Uncle Remus: The Complete Tales

Front Cover
Phyllis Fogelman Books, 1987 - Juvenile Fiction - 696 pages
10 Reviews
Brer Rabbit is causing trouble again for his fellow creatures Brer Fox, Brer Wolf, and the rest--this time in an omnibus edition that brings together all the stories from Tales of Uncle Remus, More Tales of Uncle Remus, Further Tales of Uncle Remus, and Last Tales of Uncle Remus.

The Uncle Remus tales, originally written down by Joel Chandler Harris, were first published over a hundred years ago, and serve as the largest collection of African-American folklore. In this four-book series, Julius Lester masterfully retains the flavor of the tales, while dropping the heavy dialect of the Harris originals and adding contemporary language and references-- ensuring that the stories will be understood and enjoyed by new generations of readers. And, of course, the stories are beautifully illuminated by the slyly humorous full-color and black-and-white art of Jerry Pinkney. The result is a treasure of a volume that will delight all ages and belongs on every shelf.

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LibraryThing Review

User Review  - gildallie - LibraryThing

Now when I was growing up these were very controversial stories. I guess these are retold with more of the original backgrounds. This particular version has the Coretta Scott King award, so it must be ... Read full review

Review: Uncle Remus: The Complete Tales

User Review  - Ron - Goodreads

This book is good even if some of the stories were changed to meet the times. Example: In the story where rabbit races turtle, I don't think the original had rabbit wearing a jogging suit, head band ... Read full review

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About the author (1987)

Writer, professor, and photographer Julius Lester was born in St. Louis, Missouri on January 27, 1939. He received a B.A. in English from Fisk University in 1960. Lester's photographs from the civil rights movement era have been exhibited by the Smithsonian Institution and are part of Howard University's permanent collection. In addition to having hosted radio and television talk shows in New York City, Lester has also recorded two albums. Lester has published 25 children's books, as well as numerous works of nonfiction, fiction, and poetry for adults. Translated into eight languages, his books have won the Newbery Honor Medal, the Lewis Carroll Shelf Award, and the Boston Globe/Horn Book Award. Many of his titles have also been on the New York Times Outstanding Book list and the American Library Association's Notable Book list. Lester has written hundreds of reviews and essays for publications including The New York Times Book Review, The Boston Globe, The Village Voice, The New Republic, and the Los Angeles Times Book Review. After teaching for two years at the New School for Social Research in New York, Lester joined the faculty of the University of Massachusetts in 1971. He is an award-winning professor in the Judaic and Near Eastern Studies Department and an adjunct professor of History. He has given lectures at over 100 colleges and universities. Lester has five children and lives with his wife and cat in a small Western Massachusetts town.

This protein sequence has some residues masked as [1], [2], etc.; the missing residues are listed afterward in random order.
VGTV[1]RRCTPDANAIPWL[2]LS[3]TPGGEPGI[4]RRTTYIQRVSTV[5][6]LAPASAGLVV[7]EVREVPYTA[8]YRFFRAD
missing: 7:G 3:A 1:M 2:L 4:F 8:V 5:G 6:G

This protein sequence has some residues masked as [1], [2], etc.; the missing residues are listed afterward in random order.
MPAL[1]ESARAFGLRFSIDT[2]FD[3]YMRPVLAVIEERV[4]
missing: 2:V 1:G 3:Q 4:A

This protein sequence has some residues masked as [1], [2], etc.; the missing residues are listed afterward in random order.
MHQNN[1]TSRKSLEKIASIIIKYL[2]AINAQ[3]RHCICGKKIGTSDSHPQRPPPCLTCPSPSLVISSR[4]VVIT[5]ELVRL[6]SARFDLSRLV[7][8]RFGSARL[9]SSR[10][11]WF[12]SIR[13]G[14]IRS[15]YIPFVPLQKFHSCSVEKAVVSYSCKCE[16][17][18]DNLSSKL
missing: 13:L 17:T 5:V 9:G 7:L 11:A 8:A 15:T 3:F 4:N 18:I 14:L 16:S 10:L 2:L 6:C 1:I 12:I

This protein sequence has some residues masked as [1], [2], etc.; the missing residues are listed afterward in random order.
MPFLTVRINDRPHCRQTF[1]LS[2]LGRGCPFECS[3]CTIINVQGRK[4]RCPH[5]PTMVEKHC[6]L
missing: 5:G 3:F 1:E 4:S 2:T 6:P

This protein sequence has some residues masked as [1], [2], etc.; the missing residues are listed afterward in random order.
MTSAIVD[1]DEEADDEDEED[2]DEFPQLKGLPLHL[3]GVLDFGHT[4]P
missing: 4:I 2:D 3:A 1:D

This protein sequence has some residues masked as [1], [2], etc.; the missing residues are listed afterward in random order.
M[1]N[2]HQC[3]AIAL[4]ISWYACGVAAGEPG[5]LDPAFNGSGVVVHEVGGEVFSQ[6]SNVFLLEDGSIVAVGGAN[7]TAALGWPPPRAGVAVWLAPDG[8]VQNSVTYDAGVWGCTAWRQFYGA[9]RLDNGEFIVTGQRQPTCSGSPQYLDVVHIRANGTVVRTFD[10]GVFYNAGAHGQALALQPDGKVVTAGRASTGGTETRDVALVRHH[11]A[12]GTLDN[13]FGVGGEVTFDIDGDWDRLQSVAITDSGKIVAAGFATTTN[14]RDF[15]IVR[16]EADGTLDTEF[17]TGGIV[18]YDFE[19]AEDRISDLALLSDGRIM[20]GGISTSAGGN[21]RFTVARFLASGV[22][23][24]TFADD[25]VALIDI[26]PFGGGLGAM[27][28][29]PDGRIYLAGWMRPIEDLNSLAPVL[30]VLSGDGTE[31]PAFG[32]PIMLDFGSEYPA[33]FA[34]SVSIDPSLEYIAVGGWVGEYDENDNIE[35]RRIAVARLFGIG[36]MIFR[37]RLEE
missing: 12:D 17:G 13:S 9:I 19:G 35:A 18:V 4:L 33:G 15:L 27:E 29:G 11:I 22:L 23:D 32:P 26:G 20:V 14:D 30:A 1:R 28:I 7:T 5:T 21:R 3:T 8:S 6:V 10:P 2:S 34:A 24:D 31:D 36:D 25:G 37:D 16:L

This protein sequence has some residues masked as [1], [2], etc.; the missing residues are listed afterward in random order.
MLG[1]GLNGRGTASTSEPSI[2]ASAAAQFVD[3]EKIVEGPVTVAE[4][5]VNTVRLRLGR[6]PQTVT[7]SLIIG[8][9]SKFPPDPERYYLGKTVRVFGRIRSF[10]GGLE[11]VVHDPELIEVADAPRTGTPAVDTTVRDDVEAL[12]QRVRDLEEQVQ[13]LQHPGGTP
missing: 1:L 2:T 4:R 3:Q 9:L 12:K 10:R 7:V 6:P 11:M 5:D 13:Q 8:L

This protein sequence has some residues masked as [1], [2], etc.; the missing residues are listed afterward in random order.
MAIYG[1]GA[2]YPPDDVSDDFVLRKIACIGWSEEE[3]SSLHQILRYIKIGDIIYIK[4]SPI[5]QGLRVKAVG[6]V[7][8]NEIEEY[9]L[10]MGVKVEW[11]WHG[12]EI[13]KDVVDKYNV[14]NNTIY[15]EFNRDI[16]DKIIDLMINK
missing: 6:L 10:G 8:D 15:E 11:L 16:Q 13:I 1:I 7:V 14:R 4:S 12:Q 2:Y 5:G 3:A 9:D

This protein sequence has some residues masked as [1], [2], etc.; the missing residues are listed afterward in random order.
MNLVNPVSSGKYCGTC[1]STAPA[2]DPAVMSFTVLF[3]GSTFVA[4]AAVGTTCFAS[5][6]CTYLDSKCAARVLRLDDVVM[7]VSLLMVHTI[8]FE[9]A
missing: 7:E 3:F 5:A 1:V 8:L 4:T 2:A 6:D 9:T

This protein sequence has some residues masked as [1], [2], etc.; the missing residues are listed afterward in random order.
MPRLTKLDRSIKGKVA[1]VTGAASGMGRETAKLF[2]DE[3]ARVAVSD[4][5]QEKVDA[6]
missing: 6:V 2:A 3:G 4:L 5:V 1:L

Acclaimed American artist Jerry Pinkney was born in Philadelphia, Pennsylvania on December 22, 1939. He began drawing as a four-year-old child, studied commercial art at the Dobbins Vocational School, and received a full scholarship to the Philadelphia Museum College of Art. After graduating, Pinkney worked in design and illustrations, helped found Kaleidoscope Studios, and later opened the Jerry Pinkney Studio. Pinkney is well-known as a children's book illustrator and has created the art for over one hundred titles, including Julius Lester's John Henry, Sam and the Tigers, and The Old African, plus adaptations of Hans Christian Andersen's The Little Match Girl and The Nightingale. He has won five Caldecott Honor Medals, five Coretta Scott King Awards, four Coretta Scott King Honor Awards, four New York Times Best Illustrated Book awards, the Hamilton King Award, and many others. He received the Virginia Hamilton Literary award from Kent State University in 2000, the University of Southern Mississippi Medallion in 2004, and the Original Art's Lifetime Achievement Award from the Society of Illustrators in 2006. Pinkney was awarded the 2009 Caldecott Medal. In addition to holding numerous one-man retrospectives and exhibiting his work in more than one hundred international group shows, Pinkney's art resides in the permanent collections of the Library of Congress, the New York Public Library, the Delaware Art Museum, and the Brandywine River Art Museum. He has taught art at the Pratt Institute, the University of Delaware, and the University of Buffalo.

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